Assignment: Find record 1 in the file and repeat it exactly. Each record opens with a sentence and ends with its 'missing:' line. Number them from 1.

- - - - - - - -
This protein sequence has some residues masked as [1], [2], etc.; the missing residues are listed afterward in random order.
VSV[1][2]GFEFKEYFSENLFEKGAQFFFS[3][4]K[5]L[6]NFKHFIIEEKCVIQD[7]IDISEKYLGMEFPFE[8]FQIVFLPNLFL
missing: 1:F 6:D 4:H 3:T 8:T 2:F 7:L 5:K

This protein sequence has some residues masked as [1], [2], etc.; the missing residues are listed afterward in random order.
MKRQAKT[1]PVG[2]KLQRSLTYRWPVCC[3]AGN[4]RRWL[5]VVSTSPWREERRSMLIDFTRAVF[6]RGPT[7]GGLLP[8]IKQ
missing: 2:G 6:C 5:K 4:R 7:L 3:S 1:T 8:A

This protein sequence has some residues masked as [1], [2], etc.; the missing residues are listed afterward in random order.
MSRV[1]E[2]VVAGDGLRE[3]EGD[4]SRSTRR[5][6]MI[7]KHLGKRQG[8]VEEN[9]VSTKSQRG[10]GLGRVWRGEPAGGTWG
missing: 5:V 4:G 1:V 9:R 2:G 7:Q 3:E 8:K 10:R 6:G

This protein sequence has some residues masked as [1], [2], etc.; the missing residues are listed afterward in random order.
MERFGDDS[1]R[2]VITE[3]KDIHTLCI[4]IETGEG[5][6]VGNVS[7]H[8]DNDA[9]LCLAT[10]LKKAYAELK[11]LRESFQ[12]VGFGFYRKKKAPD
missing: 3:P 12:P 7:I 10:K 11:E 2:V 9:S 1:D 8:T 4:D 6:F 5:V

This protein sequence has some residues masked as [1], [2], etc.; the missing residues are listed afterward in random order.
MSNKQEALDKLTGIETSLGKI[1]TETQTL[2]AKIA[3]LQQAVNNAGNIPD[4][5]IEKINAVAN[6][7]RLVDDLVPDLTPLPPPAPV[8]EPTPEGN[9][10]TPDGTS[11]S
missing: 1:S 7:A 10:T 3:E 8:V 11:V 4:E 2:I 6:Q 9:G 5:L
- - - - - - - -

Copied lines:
This protein sequence has some residues masked as [1], [2], etc.; the missing residues are listed afterward in random order.
VSV[1][2]GFEFKEYFSENLFEKGAQFFFS[3][4]K[5]L[6]NFKHFIIEEKCVIQD[7]IDISEKYLGMEFPFE[8]FQIVFLPNLFL
missing: 1:F 6:D 4:H 3:T 8:T 2:F 7:L 5:K